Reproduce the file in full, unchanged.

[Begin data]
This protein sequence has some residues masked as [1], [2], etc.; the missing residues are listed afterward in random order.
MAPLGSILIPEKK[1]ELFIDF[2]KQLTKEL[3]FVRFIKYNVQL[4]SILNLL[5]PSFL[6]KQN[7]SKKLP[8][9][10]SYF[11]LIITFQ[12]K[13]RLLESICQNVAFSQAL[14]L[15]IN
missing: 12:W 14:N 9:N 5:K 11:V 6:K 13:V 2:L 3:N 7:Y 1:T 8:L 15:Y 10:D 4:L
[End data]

This protein sequence has some residues masked as [1], [2], etc.; the missing residues are listed afterward in random order.
MAPLGSILIPEKK[1]ELFIDF[2]KQLTKEL[3]FVRFIKYNVQL[4]SILNLL[5]PSFL[6]KQN[7]SKKLP[8][9][10]SYF[11]LIITFQ[12]K[13]RLLESICQNVAFSQAL[14]L[15]IN
missing: 12:W 14:N 9:N 5:K 11:V 6:K 13:V 2:L 3:N 7:Y 1:T 8:L 15:Y 10:D 4:L